Discovery Health calculated that depression cost South Africa more than R218 billion in lost productivity and R190 billion in presenteeism. Many recognise this as a secondary pandemic, and HR departments and employee assistance programmes (EAPs) have been hard at work over the last few years as both physical and resulting mental illness incidents have increased.
Because of the above-mentioned shifts, managers have needed to take on a larger role with regards to employee wellness. However, in most IT companies, managers are promoted technical specialists.
Most technical specialists are experts in technology, problem-solving, innovation and trouble-shooting. Very few are equipped with the more subtle and nuanced skills required to lead, inspire and engage a team. Even fewer are able to confidently create a culture where discussion about wellness, mental health and belonging are tabled. The result being that burnout is a common problem among IT professionals in South Africa.
In the "The State of Burnout in Tech” research report by Yerbo, 61% of IT professionals in South Africa reported feeling burned out at work. The report surveyed 30 000 IT professionals across 33 countries, and found South Africa had the third highest rate of burnout among IT professionals, behind only India and China.
Pretending that everything is OK is not going to change the reality.
The result of this is lower productivity, increased errors, higher absenteeism and increased attrition. All of which have a bottom-line impact, and in a skills-short market, retaining talent must be one of the C-suite’s top priorities.
While EAPs focus attention on equipping the individual with stress management and self-leadership skills, which I applaud, very little is out there to equip managers with the practical skills and tools to confidently discuss wellbeing concerns and proactively create a work-environment that fosters high engagement, well-being and belonging.
Managers need to lead a culture of wellbeing, but how? Here is a four-point summary of what the role of managers is in this regard and some tips to get started:
As a manager, your first responsibility is to put on your own oxygen mask. Don’t exhaust yourself by trying to be all things to all people. Leading yourself well is your responsibility. This means taking care of your own personal wellbeing first.
Know what resources you have access to within and without your organisation. Prepare an “in case of emergency” resource for yourself. This includes contact numbers for the EAP, counselling resources, learn what they can do and what is not in their scope. Have a few extra resources of your own, such as a depression and anxiety support group, or grief support group in your area.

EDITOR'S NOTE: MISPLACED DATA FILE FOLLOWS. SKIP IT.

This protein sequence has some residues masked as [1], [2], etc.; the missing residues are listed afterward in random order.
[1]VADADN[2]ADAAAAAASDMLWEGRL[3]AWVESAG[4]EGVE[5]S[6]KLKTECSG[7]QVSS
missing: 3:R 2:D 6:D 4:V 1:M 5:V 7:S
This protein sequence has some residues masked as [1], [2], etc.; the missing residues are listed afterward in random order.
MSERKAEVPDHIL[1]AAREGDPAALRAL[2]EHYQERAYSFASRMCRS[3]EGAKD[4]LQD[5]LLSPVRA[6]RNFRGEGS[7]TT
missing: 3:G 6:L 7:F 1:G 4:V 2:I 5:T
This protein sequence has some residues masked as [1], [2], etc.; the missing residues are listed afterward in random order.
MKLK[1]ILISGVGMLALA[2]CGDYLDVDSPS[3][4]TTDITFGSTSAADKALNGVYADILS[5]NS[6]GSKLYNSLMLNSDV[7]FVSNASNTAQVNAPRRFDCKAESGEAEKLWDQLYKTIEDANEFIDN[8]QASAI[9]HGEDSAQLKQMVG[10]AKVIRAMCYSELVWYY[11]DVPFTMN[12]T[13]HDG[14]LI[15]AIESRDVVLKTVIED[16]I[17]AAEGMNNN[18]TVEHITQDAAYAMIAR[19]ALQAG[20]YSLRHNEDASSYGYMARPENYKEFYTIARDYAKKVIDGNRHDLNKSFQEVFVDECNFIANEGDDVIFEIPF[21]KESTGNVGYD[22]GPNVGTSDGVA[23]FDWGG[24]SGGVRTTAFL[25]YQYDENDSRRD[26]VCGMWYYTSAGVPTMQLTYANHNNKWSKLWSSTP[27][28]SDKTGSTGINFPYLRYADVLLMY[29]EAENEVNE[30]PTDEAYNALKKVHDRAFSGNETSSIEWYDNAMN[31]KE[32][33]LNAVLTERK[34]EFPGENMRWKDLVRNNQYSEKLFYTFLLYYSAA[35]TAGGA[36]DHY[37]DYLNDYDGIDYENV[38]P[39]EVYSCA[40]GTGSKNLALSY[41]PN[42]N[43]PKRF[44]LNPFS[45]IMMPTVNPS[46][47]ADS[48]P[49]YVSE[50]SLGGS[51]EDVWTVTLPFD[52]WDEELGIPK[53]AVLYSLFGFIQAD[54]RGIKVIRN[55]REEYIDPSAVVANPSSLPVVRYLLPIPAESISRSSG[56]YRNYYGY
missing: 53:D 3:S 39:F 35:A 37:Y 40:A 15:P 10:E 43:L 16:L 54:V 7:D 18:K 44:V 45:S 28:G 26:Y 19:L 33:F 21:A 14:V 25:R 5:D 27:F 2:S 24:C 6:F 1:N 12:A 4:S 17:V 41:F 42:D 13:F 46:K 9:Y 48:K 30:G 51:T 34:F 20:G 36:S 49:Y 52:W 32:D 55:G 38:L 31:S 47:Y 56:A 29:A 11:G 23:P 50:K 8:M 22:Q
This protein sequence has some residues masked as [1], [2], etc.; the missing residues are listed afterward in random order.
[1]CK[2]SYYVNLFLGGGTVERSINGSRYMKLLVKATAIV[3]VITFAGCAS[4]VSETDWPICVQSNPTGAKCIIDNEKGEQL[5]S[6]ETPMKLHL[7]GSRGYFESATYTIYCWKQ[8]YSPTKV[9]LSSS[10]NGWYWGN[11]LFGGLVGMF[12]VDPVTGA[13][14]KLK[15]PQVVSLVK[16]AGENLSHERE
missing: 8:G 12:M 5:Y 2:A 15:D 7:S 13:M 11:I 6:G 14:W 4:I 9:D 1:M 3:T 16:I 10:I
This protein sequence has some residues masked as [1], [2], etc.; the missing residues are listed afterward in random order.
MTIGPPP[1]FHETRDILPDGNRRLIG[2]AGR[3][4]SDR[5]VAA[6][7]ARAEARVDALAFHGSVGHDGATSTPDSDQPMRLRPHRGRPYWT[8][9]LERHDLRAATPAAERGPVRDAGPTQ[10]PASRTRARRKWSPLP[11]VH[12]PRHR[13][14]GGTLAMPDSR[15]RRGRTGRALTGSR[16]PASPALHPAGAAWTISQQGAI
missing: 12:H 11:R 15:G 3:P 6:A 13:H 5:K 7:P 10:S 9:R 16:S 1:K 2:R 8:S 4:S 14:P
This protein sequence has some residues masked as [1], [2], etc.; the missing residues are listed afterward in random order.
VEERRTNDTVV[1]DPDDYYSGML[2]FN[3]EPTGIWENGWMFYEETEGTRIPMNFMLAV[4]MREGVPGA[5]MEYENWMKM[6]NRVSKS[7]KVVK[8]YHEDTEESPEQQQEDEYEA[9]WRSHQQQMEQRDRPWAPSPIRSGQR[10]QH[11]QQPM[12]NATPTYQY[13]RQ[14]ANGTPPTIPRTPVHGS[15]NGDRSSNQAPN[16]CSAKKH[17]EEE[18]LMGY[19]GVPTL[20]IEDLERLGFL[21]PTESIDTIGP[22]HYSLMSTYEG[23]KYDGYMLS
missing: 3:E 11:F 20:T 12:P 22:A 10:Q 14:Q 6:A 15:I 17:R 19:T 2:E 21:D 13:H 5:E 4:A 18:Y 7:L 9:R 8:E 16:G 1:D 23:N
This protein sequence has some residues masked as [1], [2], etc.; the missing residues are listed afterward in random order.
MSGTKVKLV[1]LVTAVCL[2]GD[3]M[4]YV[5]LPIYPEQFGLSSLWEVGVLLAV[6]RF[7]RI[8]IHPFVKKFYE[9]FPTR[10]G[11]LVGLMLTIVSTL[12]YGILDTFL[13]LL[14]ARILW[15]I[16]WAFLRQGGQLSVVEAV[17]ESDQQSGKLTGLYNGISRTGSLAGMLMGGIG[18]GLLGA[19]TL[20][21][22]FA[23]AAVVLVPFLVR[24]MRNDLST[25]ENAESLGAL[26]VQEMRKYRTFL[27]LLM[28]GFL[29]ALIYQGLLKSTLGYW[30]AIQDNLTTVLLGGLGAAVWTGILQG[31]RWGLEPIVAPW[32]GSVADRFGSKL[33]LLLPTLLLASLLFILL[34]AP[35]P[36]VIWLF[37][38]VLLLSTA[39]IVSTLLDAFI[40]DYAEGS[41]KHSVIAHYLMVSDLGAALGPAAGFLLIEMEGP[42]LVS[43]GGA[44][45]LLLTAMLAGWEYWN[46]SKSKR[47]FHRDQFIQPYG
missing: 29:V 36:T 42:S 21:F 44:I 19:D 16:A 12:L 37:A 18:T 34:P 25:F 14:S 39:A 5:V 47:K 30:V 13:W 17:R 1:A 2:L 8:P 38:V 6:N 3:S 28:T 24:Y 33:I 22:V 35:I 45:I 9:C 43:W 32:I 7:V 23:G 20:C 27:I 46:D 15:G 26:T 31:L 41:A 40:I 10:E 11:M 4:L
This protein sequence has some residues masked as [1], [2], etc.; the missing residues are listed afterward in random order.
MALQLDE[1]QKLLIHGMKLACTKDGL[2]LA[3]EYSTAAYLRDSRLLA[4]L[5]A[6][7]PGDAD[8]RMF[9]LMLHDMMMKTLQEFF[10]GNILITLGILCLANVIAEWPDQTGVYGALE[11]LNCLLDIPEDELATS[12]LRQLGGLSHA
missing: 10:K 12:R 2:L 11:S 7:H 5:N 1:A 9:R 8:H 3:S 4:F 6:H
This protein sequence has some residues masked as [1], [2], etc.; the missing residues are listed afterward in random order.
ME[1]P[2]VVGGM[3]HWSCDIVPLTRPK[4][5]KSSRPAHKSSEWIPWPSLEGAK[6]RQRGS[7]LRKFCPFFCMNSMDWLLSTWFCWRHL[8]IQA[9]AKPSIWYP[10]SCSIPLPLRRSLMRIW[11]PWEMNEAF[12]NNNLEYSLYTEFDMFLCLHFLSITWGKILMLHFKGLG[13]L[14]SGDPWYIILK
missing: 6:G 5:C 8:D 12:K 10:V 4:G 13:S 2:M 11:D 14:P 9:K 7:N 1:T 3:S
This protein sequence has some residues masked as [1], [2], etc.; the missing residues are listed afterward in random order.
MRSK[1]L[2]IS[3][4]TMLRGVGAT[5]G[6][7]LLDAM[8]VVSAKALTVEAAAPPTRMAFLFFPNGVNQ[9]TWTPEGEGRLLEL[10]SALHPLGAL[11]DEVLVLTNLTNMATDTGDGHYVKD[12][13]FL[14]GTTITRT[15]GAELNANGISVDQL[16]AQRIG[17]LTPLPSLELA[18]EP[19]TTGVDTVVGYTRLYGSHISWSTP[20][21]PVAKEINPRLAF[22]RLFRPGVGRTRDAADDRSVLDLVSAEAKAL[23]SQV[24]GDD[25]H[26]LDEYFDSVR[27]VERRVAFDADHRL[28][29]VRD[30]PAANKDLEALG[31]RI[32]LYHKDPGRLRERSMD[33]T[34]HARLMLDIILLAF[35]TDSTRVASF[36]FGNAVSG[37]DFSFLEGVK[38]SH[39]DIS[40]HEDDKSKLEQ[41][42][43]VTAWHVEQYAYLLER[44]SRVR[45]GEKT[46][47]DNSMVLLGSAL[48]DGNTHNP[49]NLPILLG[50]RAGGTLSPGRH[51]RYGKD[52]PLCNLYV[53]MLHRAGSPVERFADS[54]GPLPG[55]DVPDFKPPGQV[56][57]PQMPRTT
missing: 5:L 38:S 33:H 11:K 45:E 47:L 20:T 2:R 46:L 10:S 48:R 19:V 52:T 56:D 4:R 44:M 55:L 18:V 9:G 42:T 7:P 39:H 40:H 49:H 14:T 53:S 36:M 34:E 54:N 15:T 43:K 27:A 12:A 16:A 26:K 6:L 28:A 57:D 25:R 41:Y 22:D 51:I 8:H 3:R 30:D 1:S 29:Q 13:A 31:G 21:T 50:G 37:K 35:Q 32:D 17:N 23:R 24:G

Get clear about your personal and professional boundaries. It might be tempting to rescue people, or go well beyond your scope as a manager during times of crisis. When you know one of your team members is struggling (financially, physically, mentally), you might find yourself getting your “white horse saddled” so you can ride in and save the day. Don’t! A helpful guiding question is: Would you be able to do this for everyone in your team if they needed it?
Watch for work impact. The people in your team will no doubt have personal stuff that needs to be managed. This could be grief, trauma, financial concerns, depression, family issues… the list is endless and life happens to all of us. Extending empathy and behaving with compassion is a must. However, don’t let this be the only way you engage your team member.
When team members have had reasonable time to manage/recover from/work through, there is an expectation of performance. And when their performance consistently does not meet the clear requirements of their role, action needs to be taken.
Genevieve Koolen, HR director for SAP Africa, has the following saying: When their business affects the business, it becomes my business.
This is a great guiding principle. When performance is impacted, managers need to give specific feedback, working through what was observed, what the impact is and what is expected going forward.
Prior to that, proactively look at workload rebalancing, clearly prioritising the urgent over the important for each team member, and doing frequent and personal 1:1 check-ins to become aware of the storm clouds brewing well before the rain starts to fall.
While not easy, engaging in constructive, future-focused, feedback conversations are essential and the core of your role as a manager. Pretending that everything is OK is not going to change the reality. Your role is challenging; it requires you to do the adulting.
Managers need to create work-conditions that foster wellbeing, and don’t unnecessarily add stress to already stressed-by-life employees. You don’t want to be the one creating the problem. Your organisation does not have as its mission statement: make lives unbearably stressful for our employees.
If you are not proactively getting ahead of the workplace culture in your team, you might well be adding to the problem. And life is tough enough already!